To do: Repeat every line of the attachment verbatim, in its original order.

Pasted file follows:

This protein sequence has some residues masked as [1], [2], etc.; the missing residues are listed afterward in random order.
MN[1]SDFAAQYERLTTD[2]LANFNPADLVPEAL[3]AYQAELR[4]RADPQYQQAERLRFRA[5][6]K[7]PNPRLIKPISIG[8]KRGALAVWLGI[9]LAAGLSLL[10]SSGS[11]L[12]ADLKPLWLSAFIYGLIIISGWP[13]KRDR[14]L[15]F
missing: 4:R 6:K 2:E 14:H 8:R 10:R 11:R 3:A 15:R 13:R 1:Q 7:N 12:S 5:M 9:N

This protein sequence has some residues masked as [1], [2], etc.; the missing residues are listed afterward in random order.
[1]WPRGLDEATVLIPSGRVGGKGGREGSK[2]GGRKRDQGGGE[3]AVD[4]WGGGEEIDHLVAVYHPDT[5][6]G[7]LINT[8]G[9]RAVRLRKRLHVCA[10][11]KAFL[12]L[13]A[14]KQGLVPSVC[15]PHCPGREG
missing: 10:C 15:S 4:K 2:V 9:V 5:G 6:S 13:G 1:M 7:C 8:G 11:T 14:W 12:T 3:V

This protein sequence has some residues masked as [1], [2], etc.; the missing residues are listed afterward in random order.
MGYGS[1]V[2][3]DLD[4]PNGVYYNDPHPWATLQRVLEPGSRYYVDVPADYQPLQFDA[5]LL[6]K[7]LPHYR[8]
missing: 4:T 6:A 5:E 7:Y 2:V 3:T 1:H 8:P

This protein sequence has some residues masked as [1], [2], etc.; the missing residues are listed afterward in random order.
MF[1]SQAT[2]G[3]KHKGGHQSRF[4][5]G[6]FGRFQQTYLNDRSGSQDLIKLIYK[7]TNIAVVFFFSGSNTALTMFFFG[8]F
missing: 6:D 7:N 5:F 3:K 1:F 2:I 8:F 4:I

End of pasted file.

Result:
This protein sequence has some residues masked as [1], [2], etc.; the missing residues are listed afterward in random order.
MN[1]SDFAAQYERLTTD[2]LANFNPADLVPEAL[3]AYQAELR[4]RADPQYQQAERLRFRA[5][6]K[7]PNPRLIKPISIG[8]KRGALAVWLGI[9]LAAGLSLL[10]SSGS[11]L[12]ADLKPLWLSAFIYGLIIISGWP[13]KRDR[14]L[15]F
missing: 4:R 6:K 2:E 14:H 8:R 10:R 11:R 3:A 15:R 13:R 1:Q 7:N 12:S 5:M 9:N

This protein sequence has some residues masked as [1], [2], etc.; the missing residues are listed afterward in random order.
[1]WPRGLDEATVLIPSGRVGGKGGREGSK[2]GGRKRDQGGGE[3]AVD[4]WGGGEEIDHLVAVYHPDT[5][6]G[7]LINT[8]G[9]RAVRLRKRLHVCA[10][11]KAFL[12]L[13]A[14]KQGLVPSVC[15]PHCPGREG
missing: 10:C 15:S 4:K 2:V 9:V 5:G 6:S 13:G 1:M 7:C 8:G 11:T 14:W 12:T 3:V

This protein sequence has some residues masked as [1], [2], etc.; the missing residues are listed afterward in random order.
MGYGS[1]V[2][3]DLD[4]PNGVYYNDPHPWATLQRVLEPGSRYYVDVPADYQPLQFDA[5]LL[6]K[7]LPHYR[8]
missing: 4:T 6:A 5:E 7:Y 2:V 3:T 1:H 8:P

This protein sequence has some residues masked as [1], [2], etc.; the missing residues are listed afterward in random order.
MF[1]SQAT[2]G[3]KHKGGHQSRF[4][5]G[6]FGRFQQTYLNDRSGSQDLIKLIYK[7]TNIAVVFFFSGSNTALTMFFFG[8]F
missing: 6:D 7:N 5:F 3:K 1:F 2:I 8:F 4:I